When possible, see if you can take a walk in nature. The sights, sounds, and other beautiful stimulations seem to have the opposite effect to the distracting signals online: They help calm our minds and unfocus us. Many of the greatest creative figures in history swore by long walks for inspiring their diffuse-mode creative breakthroughs.

But there’s more to the diffuse mode than just creative breakthroughs.

Using the diffuse mode to break out of Einstellung and into broader creativity is a great benefit, but that’s not all. Yes, in the short term, the idea of getting unstuck and breaking into higher-level creativity should motivate you to jump into diffuse mode every day. But in the long term, the diffuse mode also makes your learning more solid. When you switch to diffuse mode, your mind starts filing things in long-term storage, something it doesn’t have the energy to do when you’re in focused mode. Sleep is the ultimate diffuse mode; as most of us already know, when you sleep, your brain puts the things you focused on during the day into long-term storage. But some level of this will happen even during 5-minute study breaks. Making the most of these breaks will take your long-term learning to the next level.

Ultimately, taking breaks can be just as productive as working. For language learners, it’s imperative.

Another warning: Now that you can see the value of getting unfocused, there’s a natural temptation to do it as much as possible. But that’s a trap! Focus is every bit as valuable as diffuse insights, and most of your best work will be done while you’re in focused mode. Once the roadblocks are gone, it’s time to forge ahead, not sit around in the diffuse mode doing nothing.

So, ideally, how long should you be focused, and how long should you be distracted?

Let’s talk about creating an optimal study pattern for learning Spanish as quickly, deeply, and effectively as possible, balancing the focused and diffuse modes of thinking.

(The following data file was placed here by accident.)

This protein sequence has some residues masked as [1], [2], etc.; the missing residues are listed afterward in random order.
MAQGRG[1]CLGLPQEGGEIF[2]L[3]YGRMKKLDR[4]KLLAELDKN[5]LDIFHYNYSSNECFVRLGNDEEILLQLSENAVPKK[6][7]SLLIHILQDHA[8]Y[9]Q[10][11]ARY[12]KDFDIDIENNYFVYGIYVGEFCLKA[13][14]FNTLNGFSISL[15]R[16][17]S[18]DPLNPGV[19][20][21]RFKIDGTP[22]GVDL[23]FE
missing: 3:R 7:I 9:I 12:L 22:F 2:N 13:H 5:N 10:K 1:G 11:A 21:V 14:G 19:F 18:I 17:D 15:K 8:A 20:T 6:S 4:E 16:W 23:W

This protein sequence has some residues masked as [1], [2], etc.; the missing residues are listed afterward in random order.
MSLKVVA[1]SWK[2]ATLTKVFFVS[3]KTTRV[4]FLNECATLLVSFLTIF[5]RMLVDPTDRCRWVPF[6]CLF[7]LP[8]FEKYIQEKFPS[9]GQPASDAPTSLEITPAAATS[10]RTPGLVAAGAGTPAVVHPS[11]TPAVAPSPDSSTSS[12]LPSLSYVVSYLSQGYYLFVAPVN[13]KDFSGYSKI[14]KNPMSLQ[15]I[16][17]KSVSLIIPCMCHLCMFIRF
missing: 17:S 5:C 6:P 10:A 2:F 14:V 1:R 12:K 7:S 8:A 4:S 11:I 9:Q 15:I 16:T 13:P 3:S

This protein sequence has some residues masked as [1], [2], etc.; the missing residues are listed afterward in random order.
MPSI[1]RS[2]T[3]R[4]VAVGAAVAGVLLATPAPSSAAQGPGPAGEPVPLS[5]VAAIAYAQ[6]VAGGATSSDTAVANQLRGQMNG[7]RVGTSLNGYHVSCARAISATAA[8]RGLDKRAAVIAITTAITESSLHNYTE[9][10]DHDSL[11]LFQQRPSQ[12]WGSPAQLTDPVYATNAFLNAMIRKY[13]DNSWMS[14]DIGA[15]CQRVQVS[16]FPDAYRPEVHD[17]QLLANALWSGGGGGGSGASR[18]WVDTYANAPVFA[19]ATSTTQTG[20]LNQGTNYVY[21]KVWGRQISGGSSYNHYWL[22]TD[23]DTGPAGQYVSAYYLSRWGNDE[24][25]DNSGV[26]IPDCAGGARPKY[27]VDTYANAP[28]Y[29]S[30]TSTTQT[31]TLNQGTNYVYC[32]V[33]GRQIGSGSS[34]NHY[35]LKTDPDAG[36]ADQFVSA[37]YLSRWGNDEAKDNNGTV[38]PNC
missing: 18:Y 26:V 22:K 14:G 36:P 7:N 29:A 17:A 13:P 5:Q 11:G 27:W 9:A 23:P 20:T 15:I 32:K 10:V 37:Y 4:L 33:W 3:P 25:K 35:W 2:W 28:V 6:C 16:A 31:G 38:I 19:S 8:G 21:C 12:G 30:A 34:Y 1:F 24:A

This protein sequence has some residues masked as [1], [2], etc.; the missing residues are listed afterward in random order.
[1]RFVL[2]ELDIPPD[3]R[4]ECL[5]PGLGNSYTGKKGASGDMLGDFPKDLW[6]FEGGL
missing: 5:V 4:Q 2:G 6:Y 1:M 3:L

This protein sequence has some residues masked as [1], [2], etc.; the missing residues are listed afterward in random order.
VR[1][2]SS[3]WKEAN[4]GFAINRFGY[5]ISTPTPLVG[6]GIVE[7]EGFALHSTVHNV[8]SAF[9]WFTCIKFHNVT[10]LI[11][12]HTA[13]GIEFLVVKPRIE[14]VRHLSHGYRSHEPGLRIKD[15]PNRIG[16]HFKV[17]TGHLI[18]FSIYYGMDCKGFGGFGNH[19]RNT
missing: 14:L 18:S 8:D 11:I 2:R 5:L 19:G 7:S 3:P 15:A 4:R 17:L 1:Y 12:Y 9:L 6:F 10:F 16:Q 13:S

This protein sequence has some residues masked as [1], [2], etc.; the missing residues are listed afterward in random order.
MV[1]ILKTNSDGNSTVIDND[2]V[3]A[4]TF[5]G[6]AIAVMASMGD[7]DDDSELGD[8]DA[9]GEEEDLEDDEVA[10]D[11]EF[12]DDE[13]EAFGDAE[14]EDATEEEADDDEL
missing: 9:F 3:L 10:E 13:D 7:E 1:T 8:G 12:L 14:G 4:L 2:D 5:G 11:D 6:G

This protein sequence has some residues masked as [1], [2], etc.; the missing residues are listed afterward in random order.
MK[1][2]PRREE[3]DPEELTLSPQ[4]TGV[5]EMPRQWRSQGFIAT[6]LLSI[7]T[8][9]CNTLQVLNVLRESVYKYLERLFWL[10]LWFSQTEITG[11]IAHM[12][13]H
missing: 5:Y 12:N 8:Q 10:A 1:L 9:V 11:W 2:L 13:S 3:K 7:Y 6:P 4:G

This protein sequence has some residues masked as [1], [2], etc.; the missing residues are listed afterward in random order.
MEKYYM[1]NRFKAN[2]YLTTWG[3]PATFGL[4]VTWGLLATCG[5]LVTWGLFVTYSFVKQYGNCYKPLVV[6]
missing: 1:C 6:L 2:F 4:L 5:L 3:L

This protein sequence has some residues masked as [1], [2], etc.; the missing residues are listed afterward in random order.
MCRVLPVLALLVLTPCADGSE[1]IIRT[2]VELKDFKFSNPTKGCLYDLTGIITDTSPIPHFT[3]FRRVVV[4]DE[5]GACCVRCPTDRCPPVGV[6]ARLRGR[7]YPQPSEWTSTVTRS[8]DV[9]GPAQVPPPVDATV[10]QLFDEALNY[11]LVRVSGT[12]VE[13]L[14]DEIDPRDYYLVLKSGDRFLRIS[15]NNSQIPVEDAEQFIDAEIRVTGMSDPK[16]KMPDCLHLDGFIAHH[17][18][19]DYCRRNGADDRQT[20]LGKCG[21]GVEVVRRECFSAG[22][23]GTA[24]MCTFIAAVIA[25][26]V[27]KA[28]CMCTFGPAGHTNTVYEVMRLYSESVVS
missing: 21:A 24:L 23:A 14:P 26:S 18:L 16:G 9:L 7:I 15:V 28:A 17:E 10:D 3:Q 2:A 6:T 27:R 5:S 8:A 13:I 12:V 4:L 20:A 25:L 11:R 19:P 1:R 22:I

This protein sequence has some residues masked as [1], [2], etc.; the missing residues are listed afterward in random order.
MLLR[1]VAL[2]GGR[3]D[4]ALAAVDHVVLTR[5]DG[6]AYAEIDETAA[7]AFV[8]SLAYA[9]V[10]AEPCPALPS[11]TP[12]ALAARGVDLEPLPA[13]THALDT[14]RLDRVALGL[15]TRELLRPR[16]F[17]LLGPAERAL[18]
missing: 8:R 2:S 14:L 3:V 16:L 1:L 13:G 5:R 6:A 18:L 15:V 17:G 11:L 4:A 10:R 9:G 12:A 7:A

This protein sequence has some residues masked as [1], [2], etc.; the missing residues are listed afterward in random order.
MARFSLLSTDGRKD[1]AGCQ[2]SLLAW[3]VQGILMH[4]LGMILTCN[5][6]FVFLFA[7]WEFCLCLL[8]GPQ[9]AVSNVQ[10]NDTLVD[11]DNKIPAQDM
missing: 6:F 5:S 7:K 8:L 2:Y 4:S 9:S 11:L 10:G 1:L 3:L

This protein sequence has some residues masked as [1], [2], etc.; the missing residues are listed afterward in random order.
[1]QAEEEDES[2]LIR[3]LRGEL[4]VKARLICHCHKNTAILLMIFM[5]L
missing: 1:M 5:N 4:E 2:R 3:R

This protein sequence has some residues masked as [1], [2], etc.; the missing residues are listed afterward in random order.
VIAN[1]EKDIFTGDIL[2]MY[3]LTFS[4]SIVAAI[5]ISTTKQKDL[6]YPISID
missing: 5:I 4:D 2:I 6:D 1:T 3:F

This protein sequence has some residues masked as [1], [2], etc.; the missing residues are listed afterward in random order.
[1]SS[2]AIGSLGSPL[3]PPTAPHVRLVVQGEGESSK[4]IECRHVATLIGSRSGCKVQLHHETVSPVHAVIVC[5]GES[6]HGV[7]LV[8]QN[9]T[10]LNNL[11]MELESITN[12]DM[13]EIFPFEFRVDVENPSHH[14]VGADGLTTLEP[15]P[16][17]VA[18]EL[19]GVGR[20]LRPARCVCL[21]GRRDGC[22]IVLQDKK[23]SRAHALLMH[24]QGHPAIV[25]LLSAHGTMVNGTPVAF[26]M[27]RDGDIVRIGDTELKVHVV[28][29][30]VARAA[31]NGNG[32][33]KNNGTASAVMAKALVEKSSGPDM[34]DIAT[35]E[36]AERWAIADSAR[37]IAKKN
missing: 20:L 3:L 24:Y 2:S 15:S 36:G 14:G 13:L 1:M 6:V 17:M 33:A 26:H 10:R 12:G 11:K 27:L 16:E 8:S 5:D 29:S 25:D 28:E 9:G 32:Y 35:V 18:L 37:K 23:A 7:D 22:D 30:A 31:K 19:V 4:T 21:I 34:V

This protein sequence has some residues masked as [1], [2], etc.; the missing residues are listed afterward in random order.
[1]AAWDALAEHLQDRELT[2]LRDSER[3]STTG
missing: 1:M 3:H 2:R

My Pomodoro Technique for Spanish Study

As we’ve now established, focusing and unfocusing are equally important for language learning. Fortunately, if you establish patterns of doing both, they both get easier and easier. The more regularly you give your brain time to unfocus, the more effectively you’ll be able to refocus. Let’s set ourselves up for success in both modes of thinking for accelerated language learning.

An ideal Spanish routine has three elements:

(1) Consistency: Doing it at the same time every day.

(2) Productivity: Doing Spanish study that actually gets long-term results.

(3) Mode balance: Using the focused and diffuse modes to best effect.

Assuming that you’ve already made a consistent study habit and that you’re studying Spanish effectively, let’s talk about how to study even MORE effectively by using your focused and diffuse modes in balance.

One of my favorite techniques for balancing the focused and diffuse modes is the Pomodoro Technique. This is a simple method for focusing and unfocusing, simply by setting a timer. While the timer is going, you focus hard and don’t allow yourself to be distracted from your study. When the timer ends, you do the opposite: Abandon your study material and do anything that gets you into the diffuse mode.

A good pattern for a Pomodoro is 25 minutes of focused work followed by a break. Below is a sample study pattern, based on how I currently structure my work mornings:

8:00: 25-minute Pomodoro timer to focus; 5-minute “diffuse mode” break

8:30: 25-minute Pomodoro timer to focus; 5-minute “diffuse mode” break

9:00: Diffuse mode: Work out and shower

10:00: 25-minute Pomodoro timer to focus; 5-minute “diffuse mode” break

10:30: 25-minute Pomodoro timer to focus; 5-minute “diffuse mode” break

11:00: Connect to the Internet

Personally, I use my mornings, from 8am to 11am, to maximize my focused and diffuse modes. I do all of this before ever going online, because I find that I get completely derailed if I see any emails, messages, or other notifications during this ritual. When I can start the day fresh, with a blank slate, I can focus on getting the most out of my brain during those precious 3 hours of solitude.

Of course, not everyone is able to spend their entire morning offline. But you can still follow a similar pattern if you carve out some 1-hour or half-hour chunks from your day during which you can switch between focused and diffuse modes.